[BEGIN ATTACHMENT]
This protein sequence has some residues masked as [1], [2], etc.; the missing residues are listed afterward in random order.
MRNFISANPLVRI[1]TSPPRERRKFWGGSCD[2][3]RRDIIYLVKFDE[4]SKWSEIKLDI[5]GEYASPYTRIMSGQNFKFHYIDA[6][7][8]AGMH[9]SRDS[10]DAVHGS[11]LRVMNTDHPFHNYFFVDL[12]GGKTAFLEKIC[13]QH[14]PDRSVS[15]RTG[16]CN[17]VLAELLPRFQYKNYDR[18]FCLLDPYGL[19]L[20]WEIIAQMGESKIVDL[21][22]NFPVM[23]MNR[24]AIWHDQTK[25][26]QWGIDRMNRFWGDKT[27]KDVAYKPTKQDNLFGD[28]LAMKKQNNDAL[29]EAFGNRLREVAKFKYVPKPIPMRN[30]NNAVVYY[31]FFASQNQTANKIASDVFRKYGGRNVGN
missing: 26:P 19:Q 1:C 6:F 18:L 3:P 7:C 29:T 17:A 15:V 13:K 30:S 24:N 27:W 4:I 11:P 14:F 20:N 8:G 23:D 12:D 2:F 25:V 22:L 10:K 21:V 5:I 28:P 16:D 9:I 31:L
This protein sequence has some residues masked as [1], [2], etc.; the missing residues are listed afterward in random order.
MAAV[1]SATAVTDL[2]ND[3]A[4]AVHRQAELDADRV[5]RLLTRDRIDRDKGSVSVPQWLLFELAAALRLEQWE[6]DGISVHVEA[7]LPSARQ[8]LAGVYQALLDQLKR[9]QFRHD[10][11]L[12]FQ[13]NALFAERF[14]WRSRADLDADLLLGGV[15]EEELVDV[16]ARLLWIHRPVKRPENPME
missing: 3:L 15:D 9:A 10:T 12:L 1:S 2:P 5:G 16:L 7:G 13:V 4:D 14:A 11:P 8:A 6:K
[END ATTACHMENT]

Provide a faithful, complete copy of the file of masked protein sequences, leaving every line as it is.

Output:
This protein sequence has some residues masked as [1], [2], etc.; the missing residues are listed afterward in random order.
MRNFISANPLVRI[1]TSPPRERRKFWGGSCD[2][3]RRDIIYLVKFDE[4]SKWSEIKLDI[5]GEYASPYTRIMSGQNFKFHYIDA[6][7][8]AGMH[9]SRDS[10]DAVHGS[11]LRVMNTDHPFHNYFFVDL[12]GGKTAFLEKIC[13]QH[14]PDRSVS[15]RTG[16]CN[17]VLAELLPRFQYKNYDR[18]FCLLDPYGL[19]L[20]WEIIAQMGESKIVDL[21][22]NFPVM[23]MNR[24]AIWHDQTK[25][26]QWGIDRMNRFWGDKT[27]KDVAYKPTKQDNLFGD[28]LAMKKQNNDAL[29]EAFGNRLREVAKFKYVPKPIPMRN[30]NNAVVYY[31]FFASQNQTANKIASDVFRKYGGRNVGN
missing: 26:P 19:Q 1:C 6:F 18:L 3:P 7:C 29:T 17:A 15:V 13:K 30:S 24:N 27:W 4:I 11:P 14:F 20:N 8:G 23:D 12:D 2:F 25:V 22:L 10:K 21:V 5:I 28:P 16:D 9:I 31:L
This protein sequence has some residues masked as [1], [2], etc.; the missing residues are listed afterward in random order.
MAAV[1]SATAVTDL[2]ND[3]A[4]AVHRQAELDADRV[5]RLLTRDRIDRDKGSVSVPQWLLFELAAALRLEQWE[6]DGISVHVEA[7]LPSARQ[8]LAGVYQALLDQLKR[9]QFRHD[10][11]L[12]FQ[13]NALFAERF[14]WRSRADLDADLLLGGV[15]EEELVDV[16]ARLLWIHRPVKRPENPME
missing: 3:L 15:D 9:A 10:T 12:L 1:S 2:P 5:G 16:L 7:G 13:V 4:D 14:A 11:P 8:A 6:K